Why did the Soviet Union test nukes underground?

 Today the city of Kurchatov in the Kazakh steppes is still a place of secrecy and resembles an atomic ghost town. In order to enter, a government permit is still required. The city was built for the scientific elite during the Soviet period when the population was 50,000.

Today the city of Kurchatov in the Kazakh steppes is still a place of secrecy and resembles an atomic ghost town. In order to enter, a government permit is still required. The city was built for the scientific elite during the Soviet period when the population was 50,000.

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Some of these huge explosions shifted tectonic plates and triggered earthquakes.

After the explosion of the first Soviet atomic bomb on Aug. 29, 1949, Keshrim Boztayev, who helped test the bomb, wrote in his memoirs: “Just picture the terrible scene; steppe eagles and falcons, exposed to light radiation, had charred feathers on one side and white eyes. They sat on telephone wires and dared not move when we approached them. Elsewhere we saw a dead pig that was badly swollen and black because it was burned. Doctors didn’t manage to carry the dead animal away. Overall, it was a horrifying sight. These are the terrible consequences that mankind’s greatest invention holds.”

In 1949 the first Soviet nuclear bomb known as RDS-1 was detonated at the Semipalatinsk Test Site (“The Polygon”) on the eastern outskirts of Kazakhstan. However, a few years later, Soviet leaders realized that no matter how far they carried out tests from local populations, the environmental consequences would still be catastrophic.

So in 1963 the nuclear powers (the U.S., USSR, and Great Britain) signed the Treaty of Moscow which banned nuclear weapon tests in the atmosphere, outer space, and under water. They agreed to only carry out underground nuclear tests.

Underground nuclear explosions ‘at the touch of a button’

 For this kind of nuclear testing, miners create tunnels at the test site (horizontal or sloped tunnels below the ground). Each tunnel is reinforced on the inside so that radiation and nuclear contamination does not penetrate the surface and seep into the soil.

The first Soviet tunnel was dug in 1961 inside a cliff. It was 380 m long and 125 m deep.

After the drilling work was completed, the tunnel was converted into a test chamber and a cart carrying a nuclear warhead that was as powerful as one kiloton of TNT was dragged along the tracks into the chamber (the bomb detonated in Hiroshima in 1945 was 20 times more powerful).

One explosion could increase the pressure inside the chamber to that of several million atmospheres. In order to avoid this, the tunnels were fitted with three additional plugs so that decomposition traces did not reach the surface.

The first plug consisted of a reinforced concrete wall and a crushed stone backfill that was 40 m long. Further down, a pipe was fitted so that a stream of neutrons and gamma radiation could reach sensors on devices that monitored the development of a chain reaction.

The next plug was made of reinforced concrete wedges that were 30 m long. And the last line of "defence" was 10 m long and located 200 m from the epicentre of the explosion. Scientists installed several devices in this place to measure shock waves and nuclear radiation.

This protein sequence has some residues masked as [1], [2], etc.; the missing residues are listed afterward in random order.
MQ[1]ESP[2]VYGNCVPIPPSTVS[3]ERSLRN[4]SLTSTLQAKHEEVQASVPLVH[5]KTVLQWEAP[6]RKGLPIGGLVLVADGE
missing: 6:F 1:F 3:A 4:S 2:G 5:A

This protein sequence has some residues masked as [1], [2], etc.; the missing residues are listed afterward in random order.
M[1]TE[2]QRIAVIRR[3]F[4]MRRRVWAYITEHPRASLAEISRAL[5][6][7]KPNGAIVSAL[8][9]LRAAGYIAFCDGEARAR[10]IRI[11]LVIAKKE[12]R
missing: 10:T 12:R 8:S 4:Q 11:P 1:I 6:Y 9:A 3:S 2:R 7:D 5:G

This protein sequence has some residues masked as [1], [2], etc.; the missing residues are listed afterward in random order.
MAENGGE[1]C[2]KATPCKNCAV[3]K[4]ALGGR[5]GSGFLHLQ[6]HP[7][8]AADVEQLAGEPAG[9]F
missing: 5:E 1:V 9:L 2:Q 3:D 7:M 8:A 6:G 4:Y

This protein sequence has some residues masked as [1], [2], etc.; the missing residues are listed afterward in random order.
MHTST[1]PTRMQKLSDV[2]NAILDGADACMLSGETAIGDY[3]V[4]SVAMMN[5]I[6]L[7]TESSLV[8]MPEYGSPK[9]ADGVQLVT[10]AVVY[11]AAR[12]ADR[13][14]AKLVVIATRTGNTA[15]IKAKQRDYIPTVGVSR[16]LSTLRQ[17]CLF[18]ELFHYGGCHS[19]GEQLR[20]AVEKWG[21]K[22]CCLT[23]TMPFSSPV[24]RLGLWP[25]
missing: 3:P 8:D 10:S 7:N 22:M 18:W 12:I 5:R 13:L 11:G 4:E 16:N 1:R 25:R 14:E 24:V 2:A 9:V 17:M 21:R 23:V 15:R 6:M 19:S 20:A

The epicentre of the explosion was marked on the surface of test site with a special flag directly above the test chamber. Scientists carried out the explosion while sitting in a bomb shelter five kilometers away.

The underground nuclear explosion looked like this:

The first Soviet explosion caused a rockfall, and the ground above the epicentre rose by four metres.

 Underground explosions proved to be the most environmentally safe method to use in comparison to sea and atmospheric tests. After the detonation, dosimetrists and workers did not detect any radiation on the surface, and the whole tunnel from the mouth to the third plug remained intact, thereby allowing scientists to extract all necessary data from their devices.

Tremors

Later it was discovered that nuclear weapons of a certain size could cause man-made disasters and earthquakes. The most powerful underground atomic explosion in history was produced by the U.S. military in 1971 on the uninhabited island of Amchitka (Aleutian Islands, Alaska). 

Scientists used a five-megaton thermonuclear bomb to study the seismic effects of a possible similar attack. This explosion triggered a 6.8 magnitude earthquake and raised the ground level by five meters. It also triggered landslides along the coastline and shifted tectonic plates on the island over an area of 300 square km.

To this day, you can find dozens of open radioactive tunnels in former USSR territory. After the collapse of the Soviet Union the military had no plans in place to preserve the test site. Many "nuclear artefacts" (test debris, measuring instruments, and devices charred from radiation) were plundered by diggers and they can still be found on the black market today. Anyone can get their hands on a piece of Chernobyl or the Fallout universe if they really want to.

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